Nigeria has a vibrant local agricultural and horticultural sectors known for the production of local food crops and cash crops. The food crops include cereals (maize, millet, sorghum, rice, etc.), roots and tubers (yam, cassava, potato, cocoyam, etc.), fruits and vegetables (pepper, tomato, egg-plant, onion, carrot, cabbage, mango, orange etc.) and legumes and nuts (beans, soya beans, groundnuts, cashew nuts, etc.). Some major cash crops for export are: cocoa, shea butter, rubber, cotton and oil palm. Other exports include forestry resources such as timber, wood products and some wildlife.
Nigeria also imports various food crops and other plant resources. These include wheat, rice, tomatoes, cowpea, and soybean. The importation of plant resources, food, feed and products for processing is monitored and promoted by several regulatory agencies namely: National Agricultural Seed Council (NASC), Nigeria Customs Service (NCS), Nigeria Agricultural Quarantine Service (NAQS), National Agency for Food and Drug Administration and Control (NAFDAC) and Standards Organization of Nigeria (SON). With the enactment of the National Biosafety Management Agency (NBMA) Act 2015, all GMOs imported into the country are regulated by the NBMA.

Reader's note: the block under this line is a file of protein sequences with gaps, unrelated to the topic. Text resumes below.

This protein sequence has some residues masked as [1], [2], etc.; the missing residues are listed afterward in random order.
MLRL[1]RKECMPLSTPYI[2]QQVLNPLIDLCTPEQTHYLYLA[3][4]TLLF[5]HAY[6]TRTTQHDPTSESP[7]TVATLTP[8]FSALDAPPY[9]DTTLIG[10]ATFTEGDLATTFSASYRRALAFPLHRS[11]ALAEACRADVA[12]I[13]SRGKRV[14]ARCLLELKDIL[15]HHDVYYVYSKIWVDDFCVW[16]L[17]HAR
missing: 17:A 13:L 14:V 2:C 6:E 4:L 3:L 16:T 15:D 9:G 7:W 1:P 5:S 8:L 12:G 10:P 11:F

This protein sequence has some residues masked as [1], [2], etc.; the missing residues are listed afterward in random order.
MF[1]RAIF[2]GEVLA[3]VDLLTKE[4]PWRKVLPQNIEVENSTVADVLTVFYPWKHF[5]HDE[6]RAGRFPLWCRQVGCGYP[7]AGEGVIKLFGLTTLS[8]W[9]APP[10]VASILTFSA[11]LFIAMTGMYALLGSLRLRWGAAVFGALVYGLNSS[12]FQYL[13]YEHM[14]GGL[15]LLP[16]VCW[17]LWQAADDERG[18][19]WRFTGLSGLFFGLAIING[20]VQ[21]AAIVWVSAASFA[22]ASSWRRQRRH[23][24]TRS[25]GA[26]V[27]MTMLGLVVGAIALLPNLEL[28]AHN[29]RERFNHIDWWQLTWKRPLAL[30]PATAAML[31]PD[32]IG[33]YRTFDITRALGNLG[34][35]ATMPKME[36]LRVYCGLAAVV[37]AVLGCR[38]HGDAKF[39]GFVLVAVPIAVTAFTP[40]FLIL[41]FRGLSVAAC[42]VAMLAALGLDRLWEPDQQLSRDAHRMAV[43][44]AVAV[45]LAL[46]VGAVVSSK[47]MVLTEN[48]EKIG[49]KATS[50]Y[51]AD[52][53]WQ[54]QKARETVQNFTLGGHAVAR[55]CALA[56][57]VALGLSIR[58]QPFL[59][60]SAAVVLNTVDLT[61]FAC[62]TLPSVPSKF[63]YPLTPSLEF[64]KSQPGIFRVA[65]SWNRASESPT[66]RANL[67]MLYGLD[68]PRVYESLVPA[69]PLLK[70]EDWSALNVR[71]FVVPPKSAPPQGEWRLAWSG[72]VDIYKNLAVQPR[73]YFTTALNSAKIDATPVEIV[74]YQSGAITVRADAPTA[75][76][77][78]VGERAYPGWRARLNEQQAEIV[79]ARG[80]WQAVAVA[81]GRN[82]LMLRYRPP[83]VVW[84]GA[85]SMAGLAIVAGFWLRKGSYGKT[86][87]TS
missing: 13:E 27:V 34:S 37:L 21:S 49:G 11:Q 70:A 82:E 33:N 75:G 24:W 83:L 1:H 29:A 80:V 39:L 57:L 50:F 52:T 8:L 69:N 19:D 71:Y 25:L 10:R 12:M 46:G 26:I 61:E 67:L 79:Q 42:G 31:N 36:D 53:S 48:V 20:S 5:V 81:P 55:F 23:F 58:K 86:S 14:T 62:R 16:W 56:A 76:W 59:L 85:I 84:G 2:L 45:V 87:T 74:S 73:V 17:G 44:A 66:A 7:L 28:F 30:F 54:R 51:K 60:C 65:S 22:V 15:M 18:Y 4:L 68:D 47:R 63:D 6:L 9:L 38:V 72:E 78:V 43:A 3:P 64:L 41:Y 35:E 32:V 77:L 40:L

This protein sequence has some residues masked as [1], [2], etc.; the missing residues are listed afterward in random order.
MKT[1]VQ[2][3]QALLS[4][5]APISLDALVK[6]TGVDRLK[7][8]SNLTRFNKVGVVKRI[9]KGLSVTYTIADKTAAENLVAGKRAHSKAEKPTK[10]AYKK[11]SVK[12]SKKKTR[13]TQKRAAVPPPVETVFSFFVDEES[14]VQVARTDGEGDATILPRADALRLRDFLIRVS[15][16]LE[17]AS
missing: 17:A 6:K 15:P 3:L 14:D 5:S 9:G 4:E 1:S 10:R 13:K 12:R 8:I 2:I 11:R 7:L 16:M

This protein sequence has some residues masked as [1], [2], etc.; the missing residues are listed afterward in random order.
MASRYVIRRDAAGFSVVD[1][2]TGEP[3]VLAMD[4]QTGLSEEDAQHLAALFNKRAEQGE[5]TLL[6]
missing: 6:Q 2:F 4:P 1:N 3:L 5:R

Building capacity for testing and detection of GMOs is essential for reliable monitoring and evaluation of the safe development, handling, use, and trans-boundary movement. GMO testing capacity is critical to building confidence among scientists, regulators and the general public.
Below is a list of crops that have been modified by modern biotechnology using genetic engineering to generate plant GMOs with unique identifiers that can be tested by ELISA and/or PCR methods.
In the testing for GMOs in food and feed, it is important to have technical experts to ensure proper running of the laboratory, handling of samples and testing methodology. A few of such expertise are listed below:
- Laboratory technician
- Biomedical scientist
- Molecular biologist
- Food Scientist
- . Laboratory Scientist
Testing for GMOs requires the use of specific equipment, a few of which are listed below.